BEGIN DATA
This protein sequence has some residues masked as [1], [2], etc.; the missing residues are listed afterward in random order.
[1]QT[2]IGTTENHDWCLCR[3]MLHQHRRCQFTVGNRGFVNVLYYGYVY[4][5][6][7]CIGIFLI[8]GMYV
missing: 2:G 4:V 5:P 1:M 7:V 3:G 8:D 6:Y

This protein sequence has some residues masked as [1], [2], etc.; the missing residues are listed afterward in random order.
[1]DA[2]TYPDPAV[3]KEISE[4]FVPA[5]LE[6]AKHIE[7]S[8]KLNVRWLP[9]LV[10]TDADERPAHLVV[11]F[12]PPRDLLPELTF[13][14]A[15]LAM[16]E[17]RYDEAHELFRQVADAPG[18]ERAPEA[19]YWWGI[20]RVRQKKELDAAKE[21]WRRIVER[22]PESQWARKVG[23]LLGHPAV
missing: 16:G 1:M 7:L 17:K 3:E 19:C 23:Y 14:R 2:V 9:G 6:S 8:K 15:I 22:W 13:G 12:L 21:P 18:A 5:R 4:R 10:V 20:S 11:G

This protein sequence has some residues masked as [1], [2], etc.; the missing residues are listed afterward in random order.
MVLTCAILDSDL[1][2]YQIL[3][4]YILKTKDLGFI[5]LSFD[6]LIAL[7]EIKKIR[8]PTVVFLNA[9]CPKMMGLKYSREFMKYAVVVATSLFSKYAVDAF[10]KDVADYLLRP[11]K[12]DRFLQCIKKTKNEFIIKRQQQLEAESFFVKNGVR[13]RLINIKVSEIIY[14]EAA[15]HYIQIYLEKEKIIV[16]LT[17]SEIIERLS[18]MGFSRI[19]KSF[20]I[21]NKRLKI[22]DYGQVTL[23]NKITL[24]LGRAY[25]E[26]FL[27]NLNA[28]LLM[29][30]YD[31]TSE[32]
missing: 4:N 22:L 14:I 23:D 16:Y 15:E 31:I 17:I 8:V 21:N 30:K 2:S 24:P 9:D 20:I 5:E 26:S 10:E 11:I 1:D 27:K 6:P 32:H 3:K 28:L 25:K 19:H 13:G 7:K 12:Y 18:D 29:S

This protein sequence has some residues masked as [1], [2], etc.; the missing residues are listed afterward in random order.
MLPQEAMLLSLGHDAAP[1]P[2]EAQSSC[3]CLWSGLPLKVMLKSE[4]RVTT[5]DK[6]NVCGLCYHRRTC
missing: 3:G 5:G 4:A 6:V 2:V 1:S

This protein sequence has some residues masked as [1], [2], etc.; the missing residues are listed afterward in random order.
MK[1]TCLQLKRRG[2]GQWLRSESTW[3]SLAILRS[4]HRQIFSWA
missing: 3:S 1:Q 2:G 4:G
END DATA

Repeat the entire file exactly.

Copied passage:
This protein sequence has some residues masked as [1], [2], etc.; the missing residues are listed afterward in random order.
[1]QT[2]IGTTENHDWCLCR[3]MLHQHRRCQFTVGNRGFVNVLYYGYVY[4][5][6][7]CIGIFLI[8]GMYV
missing: 2:G 4:V 5:P 1:M 7:V 3:G 8:D 6:Y

This protein sequence has some residues masked as [1], [2], etc.; the missing residues are listed afterward in random order.
[1]DA[2]TYPDPAV[3]KEISE[4]FVPA[5]LE[6]AKHIE[7]S[8]KLNVRWLP[9]LV[10]TDADERPAHLVV[11]F[12]PPRDLLPELTF[13][14]A[15]LAM[16]E[17]RYDEAHELFRQVADAPG[18]ERAPEA[19]YWWGI[20]RVRQKKELDAAKE[21]WRRIVER[22]PESQWARKVG[23]LLGHPAV
missing: 16:G 1:M 7:L 17:K 3:E 19:C 23:Y 14:R 2:V 9:G 6:S 8:K 15:I 22:W 13:G 12:L 21:P 18:A 5:R 4:R 10:V 20:S 11:G

This protein sequence has some residues masked as [1], [2], etc.; the missing residues are listed afterward in random order.
MVLTCAILDSDL[1][2]YQIL[3][4]YILKTKDLGFI[5]LSFD[6]LIAL[7]EIKKIR[8]PTVVFLNA[9]CPKMMGLKYSREFMKYAVVVATSLFSKYAVDAF[10]KDVADYLLRP[11]K[12]DRFLQCIKKTKNEFIIKRQQQLEAESFFVKNGVR[13]RLINIKVSEIIY[14]EAA[15]HYIQIYLEKEKIIV[16]LT[17]SEIIERLS[18]MGFSRI[19]KSF[20]I[21]NKRLKI[22]DYGQVTL[23]NKITL[24]LGRAY[25]E[26]FL[27]NLNA[28]LLM[29][30]YD[31]TSE[32]
missing: 4:N 22:L 14:I 23:D 16:Y 15:E 31:I 17:I 8:V 21:N 30:K 2:S 24:P 9:D 20:I 5:E 26:S 10:E 11:I 1:D 27:K 6:P 32:H 3:K 28:L 25:K 19:H 13:G 7:K 12:Y 18:D 29:S

This protein sequence has some residues masked as [1], [2], etc.; the missing residues are listed afterward in random order.
MLPQEAMLLSLGHDAAP[1]P[2]EAQSSC[3]CLWSGLPLKVMLKSE[4]RVTT[5]DK[6]NVCGLCYHRRTC
missing: 3:G 5:G 4:A 6:V 2:V 1:S

This protein sequence has some residues masked as [1], [2], etc.; the missing residues are listed afterward in random order.
MK[1]TCLQLKRRG[2]GQWLRSESTW[3]SLAILRS[4]HRQIFSWA
missing: 3:S 1:Q 2:G 4:G